We had decided that a module with 80 students is not a module with which you can easily do a fieldtrip, so we had decided to go virtual for our usual two days in the field. That plan had already brought us to a rainsoaked and windswept Cwm Idwal, and now it would take us to Red Wharf Bay. The module is Earth, Climate and Evolution, and the fieldtrips deal mainly with the first two of these.
This time, the weather couldn't reasonably have been any better. It was still February, but there was an almost cloudless sky! It was a little bit windy, but not too bad. This time it would only be Jaco and me, and the photographer. Katrien was otherwise engaged.
When I drove up I was met by Jaco who informed me that we couldn't park where we normally do, but he had found a layby that did the job too. While we walked up I received the result of the Covid test I had done on the way up; negatives, of course. Later that week I would go into the field with students, and I would have to be able to show I wasn't infected.
Because of the tide Jaco wanted to walk all the way to the end and then do all the filming on the way back, but we started with taking some drone footage, as we weren't sure the conditions would stay that good. There is a big lump of limestone towering over the bay, and only a drone can take a nice good look.
|The beach looked amazing!|
When that was done we went to the end. There I did a little introduction, and then it was time to go look for some of the most recent deposits there (except modern beach sand, of course): Devensian till. Jaco had chosen to walk the slippery way. I'm not keen on falling on my face, so I avoided the seaweed, and got to the till without difficulty. The photographer wasn't far behind. I decided we had better use the time efficiently and just record a spiel about the glacial deposits without Jaco. I was just done when he reappeared. At least he hadn't slipped on the seaweed and got into trouble! He had just got distracted by nice fossils. A much more cheerful reason to go AWOL for a while.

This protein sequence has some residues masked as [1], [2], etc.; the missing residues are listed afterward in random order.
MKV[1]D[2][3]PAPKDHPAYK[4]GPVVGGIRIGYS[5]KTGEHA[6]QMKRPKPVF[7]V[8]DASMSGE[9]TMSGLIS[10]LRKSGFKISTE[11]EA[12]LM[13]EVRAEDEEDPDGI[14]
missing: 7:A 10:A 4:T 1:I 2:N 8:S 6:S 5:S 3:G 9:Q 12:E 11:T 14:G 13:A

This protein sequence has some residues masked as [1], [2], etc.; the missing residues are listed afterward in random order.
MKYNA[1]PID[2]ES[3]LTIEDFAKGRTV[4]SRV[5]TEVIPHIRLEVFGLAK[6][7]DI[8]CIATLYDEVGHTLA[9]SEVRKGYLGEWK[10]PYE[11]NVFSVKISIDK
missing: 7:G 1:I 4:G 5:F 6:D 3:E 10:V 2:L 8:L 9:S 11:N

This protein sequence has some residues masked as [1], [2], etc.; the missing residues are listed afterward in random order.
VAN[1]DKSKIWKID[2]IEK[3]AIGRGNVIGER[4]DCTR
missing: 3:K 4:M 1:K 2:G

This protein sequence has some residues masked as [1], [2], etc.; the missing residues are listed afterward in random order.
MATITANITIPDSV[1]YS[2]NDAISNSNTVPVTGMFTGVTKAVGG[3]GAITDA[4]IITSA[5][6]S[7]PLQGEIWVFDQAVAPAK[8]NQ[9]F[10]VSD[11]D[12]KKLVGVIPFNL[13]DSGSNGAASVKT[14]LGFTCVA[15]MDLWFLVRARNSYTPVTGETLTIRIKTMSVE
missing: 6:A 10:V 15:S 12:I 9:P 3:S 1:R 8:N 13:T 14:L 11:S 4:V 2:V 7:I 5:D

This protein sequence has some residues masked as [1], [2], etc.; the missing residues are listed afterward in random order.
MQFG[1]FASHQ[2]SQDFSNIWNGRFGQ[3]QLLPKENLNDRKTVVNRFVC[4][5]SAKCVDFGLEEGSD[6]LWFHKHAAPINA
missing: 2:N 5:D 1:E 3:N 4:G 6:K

We then went on to the best part of the beach; an ancient karst landscape with weird sandstone plugs, with adjacent a cliff made up of very organic shale, overlain by more sandstone and limestone. The contact between the shale and the sand is absolutely riddled with trace fossils! Here both Jaco and I did a spiel. I did the karst and he did the cyclothem, and the trace fossils.
|The best part of the beach|
|Jaco talking about stratigraphy|
Dragon isThen the best bit was over! We rounded things off by pointing out some fossil coral, and a weird layer of solifluction deposits. Jaco decided that he would record a voice over for the drone footage of the limestone cliffs; no point recording that standing on the ground. So that meant we were done!
Even though it had been a lovely sunny day with beautiful geology, I was glad we could call it a day; this way I could pop by the lab to pick up face masks for the next trip, and then get another Covid test, as the University requests two of these before any face-to-face contact. And that worked! I think the students will regret not having been on this trip, as quite unlike the previous outing, this one must have looked amazing in the recordings. But I think the University would not have been thanked if it would have sent many tens of students swarming over this rather popular spot!